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How Is Commercial Real Estate Faring Under the New Normal?

For most industries, having a functional and efficient commercial space will motivate and drive most of the workforce to success. Placing your business in a critical location, such as a busy street that’s close to offices, can attract a lot of customers and potential business partnerships.

But setting up your own commercial space isn’t as easy as it sounds. It takes a reasonable degree of investment to keep your retail space going, even during times of uncertainty. That is, in addition to months of planning, designing, and ensuring that your business will stand out from other companies are just some factors that you’ll need to keep in mind.

Since the first few months of the year, there have been drastic changes in how most businesses have been operating. Commercial spaces that were once hustling and bustling with office workers, baristas, chefs, and customers now seem like ghost towns. But it’s not just commercial districts around the world have been taking the full brunt of a public health crisis; almost all types of industries have been affected by the pandemic.

One thing is for sure: when the pandemic starts dying down, we’re still going to be far from ordinary.

How Is the Commercial Space Industry Faring?

As of right now, more information on the impact of the real estate industry is still surfacing. Of course, the results will also differ depending on the country in question. For now, we’ll be focusing on the global setting.

But from what is known, the commercial real estate industry needs to do more than wait out the pandemic. In terms of how people will be behaving right after the pandemic, there will be changes. That could affect much of the industry. Since the commercial space industry is heavily reliant on how successful a particular business would be, it will need to be in a place where there is the right amount of foot traffic.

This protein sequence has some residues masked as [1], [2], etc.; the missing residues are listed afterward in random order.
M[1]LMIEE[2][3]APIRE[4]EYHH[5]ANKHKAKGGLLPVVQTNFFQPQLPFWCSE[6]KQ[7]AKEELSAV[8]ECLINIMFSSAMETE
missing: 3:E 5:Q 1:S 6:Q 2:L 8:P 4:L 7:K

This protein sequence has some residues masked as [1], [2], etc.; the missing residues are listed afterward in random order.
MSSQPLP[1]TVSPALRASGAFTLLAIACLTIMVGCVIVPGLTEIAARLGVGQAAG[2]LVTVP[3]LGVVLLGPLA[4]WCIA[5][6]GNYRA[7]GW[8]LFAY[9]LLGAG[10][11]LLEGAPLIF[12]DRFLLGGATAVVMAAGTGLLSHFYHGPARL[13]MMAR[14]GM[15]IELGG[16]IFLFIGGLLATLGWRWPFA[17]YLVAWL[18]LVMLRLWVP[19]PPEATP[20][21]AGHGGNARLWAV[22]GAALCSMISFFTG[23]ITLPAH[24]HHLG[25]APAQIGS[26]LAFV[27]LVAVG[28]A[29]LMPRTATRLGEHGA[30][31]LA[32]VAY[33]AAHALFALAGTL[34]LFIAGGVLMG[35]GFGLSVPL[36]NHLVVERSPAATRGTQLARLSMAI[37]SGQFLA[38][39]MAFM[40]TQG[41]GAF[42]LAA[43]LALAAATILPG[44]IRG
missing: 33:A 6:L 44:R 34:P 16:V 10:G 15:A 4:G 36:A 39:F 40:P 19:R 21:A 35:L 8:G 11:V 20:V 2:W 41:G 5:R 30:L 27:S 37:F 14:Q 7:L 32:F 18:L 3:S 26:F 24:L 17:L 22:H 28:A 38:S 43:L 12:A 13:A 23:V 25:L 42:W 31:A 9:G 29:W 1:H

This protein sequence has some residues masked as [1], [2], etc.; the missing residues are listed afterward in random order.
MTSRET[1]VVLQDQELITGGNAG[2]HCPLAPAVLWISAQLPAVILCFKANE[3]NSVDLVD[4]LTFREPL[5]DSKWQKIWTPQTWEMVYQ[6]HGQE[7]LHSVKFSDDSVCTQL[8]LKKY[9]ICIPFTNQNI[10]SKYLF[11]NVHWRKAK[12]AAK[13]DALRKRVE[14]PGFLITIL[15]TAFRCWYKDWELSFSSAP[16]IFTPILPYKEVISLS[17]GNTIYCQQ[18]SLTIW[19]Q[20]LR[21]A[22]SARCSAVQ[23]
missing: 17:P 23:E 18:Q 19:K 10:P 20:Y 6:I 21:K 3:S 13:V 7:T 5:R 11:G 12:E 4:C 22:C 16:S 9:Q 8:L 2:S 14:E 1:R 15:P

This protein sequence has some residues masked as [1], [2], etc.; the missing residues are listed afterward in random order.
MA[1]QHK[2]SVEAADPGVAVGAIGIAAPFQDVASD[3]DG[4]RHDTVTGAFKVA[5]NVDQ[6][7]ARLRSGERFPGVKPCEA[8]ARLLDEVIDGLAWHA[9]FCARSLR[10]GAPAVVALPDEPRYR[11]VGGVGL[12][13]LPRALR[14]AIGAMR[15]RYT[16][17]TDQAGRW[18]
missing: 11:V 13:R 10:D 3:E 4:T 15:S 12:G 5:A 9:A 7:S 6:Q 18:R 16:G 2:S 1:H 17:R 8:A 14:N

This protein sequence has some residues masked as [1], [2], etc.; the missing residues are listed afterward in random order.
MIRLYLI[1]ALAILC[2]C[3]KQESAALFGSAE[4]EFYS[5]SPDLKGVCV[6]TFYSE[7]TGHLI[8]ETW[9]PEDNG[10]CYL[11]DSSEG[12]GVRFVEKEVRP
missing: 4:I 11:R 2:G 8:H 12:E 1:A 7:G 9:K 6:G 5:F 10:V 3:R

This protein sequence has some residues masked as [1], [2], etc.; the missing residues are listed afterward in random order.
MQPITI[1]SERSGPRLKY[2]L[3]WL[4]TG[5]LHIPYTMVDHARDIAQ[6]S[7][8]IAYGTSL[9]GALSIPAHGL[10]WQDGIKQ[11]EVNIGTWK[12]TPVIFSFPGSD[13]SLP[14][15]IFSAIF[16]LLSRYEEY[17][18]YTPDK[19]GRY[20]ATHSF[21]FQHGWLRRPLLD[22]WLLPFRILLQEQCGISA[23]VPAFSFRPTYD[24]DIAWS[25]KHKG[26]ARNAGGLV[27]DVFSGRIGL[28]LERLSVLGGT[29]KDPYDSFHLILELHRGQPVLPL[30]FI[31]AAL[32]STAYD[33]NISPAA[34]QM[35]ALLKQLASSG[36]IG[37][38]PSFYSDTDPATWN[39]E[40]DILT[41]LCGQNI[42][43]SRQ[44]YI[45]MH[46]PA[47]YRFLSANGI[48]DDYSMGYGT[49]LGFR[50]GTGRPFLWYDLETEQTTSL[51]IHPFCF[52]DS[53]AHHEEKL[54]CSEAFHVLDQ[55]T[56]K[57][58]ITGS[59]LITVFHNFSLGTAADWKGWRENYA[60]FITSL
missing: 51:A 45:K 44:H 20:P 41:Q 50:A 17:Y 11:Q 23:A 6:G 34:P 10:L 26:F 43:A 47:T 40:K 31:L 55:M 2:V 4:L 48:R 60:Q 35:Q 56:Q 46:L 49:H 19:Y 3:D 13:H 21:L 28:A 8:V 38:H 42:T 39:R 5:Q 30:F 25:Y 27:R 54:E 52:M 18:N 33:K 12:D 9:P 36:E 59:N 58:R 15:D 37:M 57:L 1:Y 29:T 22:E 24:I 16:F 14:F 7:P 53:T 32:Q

For instance, commercial working spaces will already have plans for densification and layouts. However, this could backfire when a lot of different health authorities are issuing amendments and states that will strictly limit building codes.

Even real estate that focuses on selling homes will have to make changes. It’s predicted that demand for real estate that’s for sale will be dampened in the next few years. Still, things can go both ways.

The new normal will affect several aspects of building codes, such as:

  1. Affecting HVAC standards — Most reports have shown that a particularly contagious disease is known for spreading through respiratory droplets. As such, changes will have to be made for ventilation systems and how air circulation will be done in restaurants, cafes, and other commercial establishments.
  2. Limit the number of inhabitants — In terms of transmissions, physical transmission through services is entirely possible. Therefore, strict distancing measures are implemented by authorities to mitigate any form of transmission, both physical and respiratory.

Other than commercial real estate, assisted living, and real estate for living spaces will also be affected. As most of us know, COVID-19 is known for having acute symptoms on the older generation, which might force most senior citizens who are about to enter their golden years to stay at home for a little while longer.

The demand for several commercial spaces may plummet, or the current trend as of the moment will change to meet the preferences of the public and the government.


The new normal won’t just affect the real estate industry but will be a cascade of drastic changes for other sectors as well. Just like a line of dominoes, a change in the private and public sectors can already be a catalyst for changes. Something as simple as building codes being revised to fit safety standards will affect the demand for most commercial spaces and their overall pricing.

That will boil down on a particular firm’s ability to fare well in a health crisis will depend on how they will respond to challenges and obstacles in an ever-changing industry. In particular, they will need to address the decline in cash flow in the short-term, while most businesses will have an increasing demand for space. Aside from that, there’s looming uncertainty of the ability of most tenants to pay bills, especially when most industries have been plummeting as well.

Ultimately, an important question remains: which of these changes will become a standard in the industry? The future is still uncertain, but it faring through this storm is still quite possible with the right preparations and planning.

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